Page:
Load-bearing adaptation of women's spines

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Those of you who have been pregnant, or have been a partner to someone who has been pregnant, are familiar with one among many common consequences: lower back pain. It's not surprising—pregnant women are carrying this low-slung 7kg (15lb) weight, and the closest we males can come to the experience would be pressing a bowling ball to our bellybutton and hauling it around with us everywhere we go. This is the kind of load that can put someone seriously out of balance, and one way we compensate for a forward-projecting load is to increase the curvature of our spines (especially the lumbar spine, or lower back), and throw our shoulders back to move our center of mass (COM) back.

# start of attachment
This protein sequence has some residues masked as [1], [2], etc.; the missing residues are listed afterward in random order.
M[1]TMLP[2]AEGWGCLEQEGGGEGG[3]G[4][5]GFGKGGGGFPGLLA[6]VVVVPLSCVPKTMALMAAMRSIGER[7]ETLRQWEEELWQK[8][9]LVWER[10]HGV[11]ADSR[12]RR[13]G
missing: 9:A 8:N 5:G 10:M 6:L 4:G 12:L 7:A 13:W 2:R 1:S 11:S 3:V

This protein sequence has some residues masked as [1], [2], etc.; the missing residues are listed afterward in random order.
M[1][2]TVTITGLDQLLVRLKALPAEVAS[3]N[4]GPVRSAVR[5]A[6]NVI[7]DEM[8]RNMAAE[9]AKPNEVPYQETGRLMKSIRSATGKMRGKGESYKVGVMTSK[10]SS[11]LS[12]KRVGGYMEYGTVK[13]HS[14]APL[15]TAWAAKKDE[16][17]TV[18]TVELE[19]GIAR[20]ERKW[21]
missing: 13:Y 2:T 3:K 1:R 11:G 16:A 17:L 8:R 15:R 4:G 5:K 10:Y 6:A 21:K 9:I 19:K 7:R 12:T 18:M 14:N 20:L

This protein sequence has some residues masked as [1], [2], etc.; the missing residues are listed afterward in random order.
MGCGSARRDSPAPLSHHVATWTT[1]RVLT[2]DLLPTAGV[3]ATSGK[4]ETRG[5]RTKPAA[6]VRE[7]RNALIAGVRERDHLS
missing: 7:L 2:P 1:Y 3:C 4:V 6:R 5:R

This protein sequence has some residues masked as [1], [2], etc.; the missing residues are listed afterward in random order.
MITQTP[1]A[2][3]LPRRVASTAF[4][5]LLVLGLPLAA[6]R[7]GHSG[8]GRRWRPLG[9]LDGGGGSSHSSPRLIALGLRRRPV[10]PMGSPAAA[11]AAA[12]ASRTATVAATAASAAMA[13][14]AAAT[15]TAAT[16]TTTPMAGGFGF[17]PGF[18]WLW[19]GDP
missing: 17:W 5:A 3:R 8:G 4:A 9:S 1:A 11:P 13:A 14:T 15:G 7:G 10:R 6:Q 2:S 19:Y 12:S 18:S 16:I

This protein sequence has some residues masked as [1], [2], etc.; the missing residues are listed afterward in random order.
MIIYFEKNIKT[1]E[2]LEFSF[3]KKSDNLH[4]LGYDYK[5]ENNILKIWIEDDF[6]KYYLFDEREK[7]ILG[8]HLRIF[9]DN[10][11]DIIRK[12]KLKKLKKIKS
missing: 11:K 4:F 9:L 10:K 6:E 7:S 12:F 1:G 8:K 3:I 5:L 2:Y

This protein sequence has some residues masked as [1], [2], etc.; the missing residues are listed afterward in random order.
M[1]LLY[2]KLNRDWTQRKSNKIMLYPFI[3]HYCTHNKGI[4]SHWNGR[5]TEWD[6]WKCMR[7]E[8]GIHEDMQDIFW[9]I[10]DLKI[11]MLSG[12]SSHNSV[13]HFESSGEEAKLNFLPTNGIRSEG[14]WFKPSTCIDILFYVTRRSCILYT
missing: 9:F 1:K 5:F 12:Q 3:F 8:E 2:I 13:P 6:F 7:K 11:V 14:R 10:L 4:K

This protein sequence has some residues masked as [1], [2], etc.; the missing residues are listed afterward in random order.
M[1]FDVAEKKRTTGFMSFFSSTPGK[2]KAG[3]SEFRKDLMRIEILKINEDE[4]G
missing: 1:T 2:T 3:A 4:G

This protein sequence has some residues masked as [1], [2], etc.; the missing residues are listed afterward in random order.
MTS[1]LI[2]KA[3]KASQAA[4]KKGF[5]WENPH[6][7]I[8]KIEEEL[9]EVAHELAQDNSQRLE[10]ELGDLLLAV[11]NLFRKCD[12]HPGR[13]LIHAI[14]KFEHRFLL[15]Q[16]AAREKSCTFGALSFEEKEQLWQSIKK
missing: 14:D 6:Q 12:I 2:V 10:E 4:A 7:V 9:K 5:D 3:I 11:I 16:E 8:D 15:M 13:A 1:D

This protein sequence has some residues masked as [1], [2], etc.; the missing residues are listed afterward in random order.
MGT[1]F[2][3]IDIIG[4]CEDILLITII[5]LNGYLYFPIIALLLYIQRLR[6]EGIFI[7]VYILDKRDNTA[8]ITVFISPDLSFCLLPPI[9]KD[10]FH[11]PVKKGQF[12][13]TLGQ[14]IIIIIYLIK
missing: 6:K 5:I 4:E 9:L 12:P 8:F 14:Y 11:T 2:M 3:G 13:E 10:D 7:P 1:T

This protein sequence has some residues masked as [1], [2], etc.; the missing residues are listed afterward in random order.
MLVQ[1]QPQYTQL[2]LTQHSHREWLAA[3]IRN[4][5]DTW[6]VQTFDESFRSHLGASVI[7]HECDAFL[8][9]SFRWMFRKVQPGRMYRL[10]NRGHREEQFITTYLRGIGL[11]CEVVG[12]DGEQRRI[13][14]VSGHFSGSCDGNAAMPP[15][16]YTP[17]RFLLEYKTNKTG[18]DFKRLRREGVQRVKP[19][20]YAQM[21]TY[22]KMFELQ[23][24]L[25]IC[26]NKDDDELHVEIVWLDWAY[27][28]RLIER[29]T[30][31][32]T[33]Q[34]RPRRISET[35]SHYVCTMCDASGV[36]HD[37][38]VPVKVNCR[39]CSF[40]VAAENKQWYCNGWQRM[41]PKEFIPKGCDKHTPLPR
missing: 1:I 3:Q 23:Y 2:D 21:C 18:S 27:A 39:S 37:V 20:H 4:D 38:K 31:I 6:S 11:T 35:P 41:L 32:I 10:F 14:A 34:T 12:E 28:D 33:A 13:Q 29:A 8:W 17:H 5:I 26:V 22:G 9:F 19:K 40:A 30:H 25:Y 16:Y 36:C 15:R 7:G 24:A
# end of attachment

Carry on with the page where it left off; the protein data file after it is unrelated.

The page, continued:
Here's the interesting part: women have changed the shape of individual vertebrae to better enable maintenance of this increased curvature, called lordosis, and fossil australopithecines show a similar variation.

Continue reading "Load-bearing adaptation of women's spines" (on Pharyngula)